A Creative Guide to the Different Methods of Printmaking


Digital publishing might have shaken up the world of printing but the old-fashioned world of print isn’t going anywhere anytime soon. Indeed, as creatives, we’ve never been afforded more options when it comes to how our artistic endeavours find their way into the physical world. Even in the world of printing, there are plenty of options favoured by various artists and designers for a spate of reasons. Whether you’re interested in printing posters, magazines or one-off designs, there is a printing method suitable for the job. Here, we’ll be taking you through a few of the most common options. 

Screen printing - Most commonly used for textiles and large posters, this older but very versatile printing method is still one of the most popular ways to print onto fabric, particularly T-shirts. It uses paint and a silk screen with small holes in it that allows the paint to pass through only where desired. This is a very durable and high-quality method that’s only real drawback is its cost and the fact that specialist equipment is required. 

Offset printing - Large printing presses for magazines and newspapers are often offset, as it’s an incredibly fast way to get hundreds and even thousands of copies. It’s a pain to set up though and the equipment is not cheap or easy to maintain. But for long runs of print, this is an effective technique with unrivalled quality. 

Digital printing - The most common method for hobbyists as it doesn’t require any specialist equipment and is reasonably affordable, digital printing works by sending an image file’s information to a laser or ink-jet printer. The immediacy and flexibility, not to mention the range of colours available, have led to digital printing dominating the design world in recent years, though large print runs are not economical and the quality varies depending on the printer.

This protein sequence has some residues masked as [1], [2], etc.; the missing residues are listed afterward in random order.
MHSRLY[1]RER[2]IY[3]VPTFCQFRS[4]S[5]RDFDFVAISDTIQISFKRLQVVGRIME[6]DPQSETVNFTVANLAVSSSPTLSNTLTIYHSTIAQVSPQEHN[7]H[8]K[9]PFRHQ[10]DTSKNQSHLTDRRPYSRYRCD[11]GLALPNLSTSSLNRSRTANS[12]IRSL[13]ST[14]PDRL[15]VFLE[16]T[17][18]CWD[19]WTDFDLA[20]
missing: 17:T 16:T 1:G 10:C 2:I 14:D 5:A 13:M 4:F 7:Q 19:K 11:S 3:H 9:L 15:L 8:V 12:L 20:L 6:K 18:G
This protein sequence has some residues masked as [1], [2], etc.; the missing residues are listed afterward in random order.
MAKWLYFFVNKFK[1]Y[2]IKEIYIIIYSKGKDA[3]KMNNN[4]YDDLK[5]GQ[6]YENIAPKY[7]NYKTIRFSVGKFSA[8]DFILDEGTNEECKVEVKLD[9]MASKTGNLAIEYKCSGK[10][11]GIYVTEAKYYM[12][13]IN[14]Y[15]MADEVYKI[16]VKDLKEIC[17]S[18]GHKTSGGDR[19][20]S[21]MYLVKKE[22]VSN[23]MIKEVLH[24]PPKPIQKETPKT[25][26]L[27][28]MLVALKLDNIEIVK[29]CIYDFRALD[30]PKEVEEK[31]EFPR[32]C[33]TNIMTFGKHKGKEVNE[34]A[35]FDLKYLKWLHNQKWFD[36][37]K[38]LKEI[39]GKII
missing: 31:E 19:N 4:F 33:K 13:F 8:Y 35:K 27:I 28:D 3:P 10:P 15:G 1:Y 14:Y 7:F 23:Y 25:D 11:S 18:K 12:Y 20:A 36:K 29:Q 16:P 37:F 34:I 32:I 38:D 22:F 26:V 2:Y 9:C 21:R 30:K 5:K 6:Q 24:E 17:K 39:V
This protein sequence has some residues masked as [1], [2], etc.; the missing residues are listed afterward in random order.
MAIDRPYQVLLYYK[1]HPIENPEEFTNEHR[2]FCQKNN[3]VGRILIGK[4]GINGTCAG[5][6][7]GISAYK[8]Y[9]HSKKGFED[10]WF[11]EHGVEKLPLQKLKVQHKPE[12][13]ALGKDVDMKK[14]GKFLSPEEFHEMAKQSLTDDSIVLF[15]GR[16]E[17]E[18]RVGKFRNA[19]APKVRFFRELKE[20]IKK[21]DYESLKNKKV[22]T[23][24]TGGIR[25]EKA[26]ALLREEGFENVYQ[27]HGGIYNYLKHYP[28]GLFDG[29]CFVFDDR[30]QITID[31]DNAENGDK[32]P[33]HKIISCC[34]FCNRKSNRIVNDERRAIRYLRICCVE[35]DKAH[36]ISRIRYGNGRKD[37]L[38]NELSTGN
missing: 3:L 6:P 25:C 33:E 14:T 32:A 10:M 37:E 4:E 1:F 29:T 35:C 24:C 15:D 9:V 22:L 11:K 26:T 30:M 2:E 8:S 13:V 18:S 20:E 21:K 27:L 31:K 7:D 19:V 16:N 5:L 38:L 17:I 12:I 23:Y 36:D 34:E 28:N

Letterpress printing - For everything from posters and business cards to indoor and outdoor signage, letterpress is a unique and very classic printing method. It uses a raised area covered with ink that is then pressed onto a substrate. It was one of the first methods used for printing newspapers and is still used today to lend a more vintage flair to your designs. 

Lino printing - When it comes to fine art printmaking, Lino printing is the best entry-level option. The process uses scoring knives to duplicate a design onto a sheet of linoleum, with the raised areas then covered in ink and pressed to a substrate. It’s essentially a more approachable version of letterpress. 

3D printing - Finally, the new kid on the block is perhaps the most flexible of all printing methods. Indeed, 3D printing has been used to print everything from food to weaponry and everything in-between. By using melted plastic, piped through a thin nozzle and arranged in layers to replicate 3D design files, complete three-dimensional models can be replicated with incredible complexity. Of course, it’s early days yet, but it’s come a long way in recent years and the technology is only getting better so watch this space!

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